How Obama Is Losing Afghanistan

Niccolò Machiavelli wrote that war should be the predominant study of an Italian prince, and Sun Tzu said that mastery of the art of war was of vital importance to the state.  Colonel Paul Linebarger's Psychological Warfare (1954) added the same of his science: "Yet success, though incalculable, can be overwhelming; and failure, though undetectable, can be mortal."

Linebarger adds that any communication, no matter how honest or benevolent, whose purpose is to influence attitudes and beliefs, is propaganda by definition. Barack Obama's apology for the burning of Korans is the most recent example of incompetent propaganda.

The Afghan people recognize only that American troops burned Korans, and they are unaware of the circumstances of the incident in question. As stated by the refernce,

The account begins about a week before the burning, when officers at the detention center in Parwan became worried that detainees were secretly communicating through notes scribbled in library books, possibly to plot an attack.

It was not only the officers' right but more importantly their duty to be very concerned about the exchange of notes, and by individuals suspected of violent intentions, in a language they did not understand. Why did the detainees write in library books they did not own, and why did they write on Korans that are so holy that they must be handled with the utmost reverence? It is difficult to imagine, for example, a Jew writing personal notes in the margins of a Torah whether or not it belonged to him.

This raises the issue of militant Islamic perfidy, or methods of waging war that are so outrageous that they once subjected their practitioners to death on the spot. The Lieber Code of 1863 gives numerous examples of perfidy: abuses of flags of truce, use of yellow flags to designate combat-related assets as hospitals, combatants disguising themselves as noncombatants, and use of poison.

A church, synagogue, or mosque is, like a hospital, immune to attack under the laws of civilized warfare. There was actually a very disturbing scene in The Pride and the Passion (a movie based on C.S. Forester's The Gun) in which Spanish guerrillas hid a siege gun in a cathedral during a religious service. The behavior of the French occupiers, such as hanging civilians who refused to collaborate, was however no better, and perhaps all the rules had by this time gone out the door. The lesson is however that the use of a Koran to smuggle plans or information is every bit as perfidious as the use of a hospital or place of worship to house munitions or combatants, and this brings up the need for offensive doctrine in public relations.

Public Relations and Offensive Doctrine

The King hereby forbids all cavalry officers, under penalty of being cashiered, ever to allow themselves to be attacked by the enemy in any action. Prussians must always attack the enemy.

Frederick the Great issued this order with good reason, and Helmuth von Moltke added to it that, if rifle fire failed to stop an infantry assault, the Prussian infantry must countercharge with fixed bayonets rather than standing still to receive the attack. Furthermore, Moltke added,

Cavalry should everywhere live up to the glorious tradition that our cavalry never stands to await the attack of hostile cavalry but advances to meet it, even if outnumbered.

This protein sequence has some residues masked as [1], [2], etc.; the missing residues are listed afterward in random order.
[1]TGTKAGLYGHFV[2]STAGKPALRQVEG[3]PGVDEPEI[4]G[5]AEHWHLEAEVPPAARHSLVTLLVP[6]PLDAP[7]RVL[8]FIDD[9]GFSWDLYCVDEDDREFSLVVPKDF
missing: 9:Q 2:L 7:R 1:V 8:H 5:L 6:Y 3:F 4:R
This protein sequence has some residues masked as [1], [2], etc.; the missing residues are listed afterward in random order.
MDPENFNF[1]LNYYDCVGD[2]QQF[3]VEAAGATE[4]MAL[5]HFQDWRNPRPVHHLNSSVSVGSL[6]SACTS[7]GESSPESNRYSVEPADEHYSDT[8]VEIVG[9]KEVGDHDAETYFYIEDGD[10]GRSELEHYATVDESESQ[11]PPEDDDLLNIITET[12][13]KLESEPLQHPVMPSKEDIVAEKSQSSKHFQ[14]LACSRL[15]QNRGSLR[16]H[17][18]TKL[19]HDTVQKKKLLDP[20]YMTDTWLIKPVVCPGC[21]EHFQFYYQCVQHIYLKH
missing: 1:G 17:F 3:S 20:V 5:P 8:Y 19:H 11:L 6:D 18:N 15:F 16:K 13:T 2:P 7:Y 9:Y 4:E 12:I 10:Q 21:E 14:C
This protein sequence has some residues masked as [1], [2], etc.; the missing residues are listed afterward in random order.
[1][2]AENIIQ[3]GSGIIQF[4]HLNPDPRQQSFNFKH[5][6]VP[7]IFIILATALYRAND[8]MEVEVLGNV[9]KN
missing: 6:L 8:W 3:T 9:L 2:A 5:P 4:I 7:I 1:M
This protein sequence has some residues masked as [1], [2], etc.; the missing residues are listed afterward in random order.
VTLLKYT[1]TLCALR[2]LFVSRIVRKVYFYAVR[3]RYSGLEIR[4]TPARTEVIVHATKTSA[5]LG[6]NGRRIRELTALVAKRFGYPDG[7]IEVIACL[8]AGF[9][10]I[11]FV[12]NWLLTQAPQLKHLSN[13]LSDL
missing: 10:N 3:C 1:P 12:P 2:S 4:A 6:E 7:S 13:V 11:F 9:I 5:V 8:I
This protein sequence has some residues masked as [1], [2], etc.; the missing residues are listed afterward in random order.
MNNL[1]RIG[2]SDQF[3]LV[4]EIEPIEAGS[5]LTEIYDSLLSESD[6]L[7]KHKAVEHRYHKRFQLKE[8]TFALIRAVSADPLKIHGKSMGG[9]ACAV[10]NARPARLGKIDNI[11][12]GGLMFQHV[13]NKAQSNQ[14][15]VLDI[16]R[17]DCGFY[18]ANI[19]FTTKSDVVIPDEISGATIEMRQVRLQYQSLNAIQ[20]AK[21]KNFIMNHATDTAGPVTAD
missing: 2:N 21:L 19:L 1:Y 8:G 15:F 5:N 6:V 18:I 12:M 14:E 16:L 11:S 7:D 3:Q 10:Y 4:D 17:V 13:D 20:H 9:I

The reason in all cases is that momentum rather than numbers usually decides such an issue, and offensive doctrine is therefore paramount. It is particularly telling that Frederick won most of his battles while, as far as we know, Moltke never lost. The practice of the United States and Israel has however been to await what Moltke called the law of the opponent. This is public relations battlefield's moral equivalent of the command defect for which Frederick the Great would automatically dismiss any officer.

The Obama administration, like the Bush administration before it,  evidently has no offensive doctrine on the information battlefield in Afghanistan.  All the rhetoric about radicals "perverting a great religion" appears to have been directed toward the American, not the Afghan public.  Nobody in the detention center's organization saw the potential use of this desecration of holy books as a means of winning support.  The detainees were responsible for an "insult to Islam."

Failing to fight the information war on offense can be fatal to military outcomes. Germany failed in 1915 to accuse the United Kingdom (accurately) of carrying American civilian passengers on a munitions ship, the Lusitania, possibly for the express purpose of getting them killed to draw the United States into a war. This propaganda failure played a central role in the United States' subsequent declaration of war and Germany's defeat. The German who unfortunately learned the most from his country's public relations failures was Adolf Hitler.

Linebarger's words about propaganda and psychological warfare are worth repetition: "Yet success, though incalculable, can be overwhelming; and failure, though undetectable, can be mortal." The Free World must learn from the mistakes of the past and present the dire accuracy of these words, and act accordingly to prevent future disasters.

William A. Levinson, P.E. is the author of several books on business management including content on organizational psychology, as well as manufacturing productivity and quality.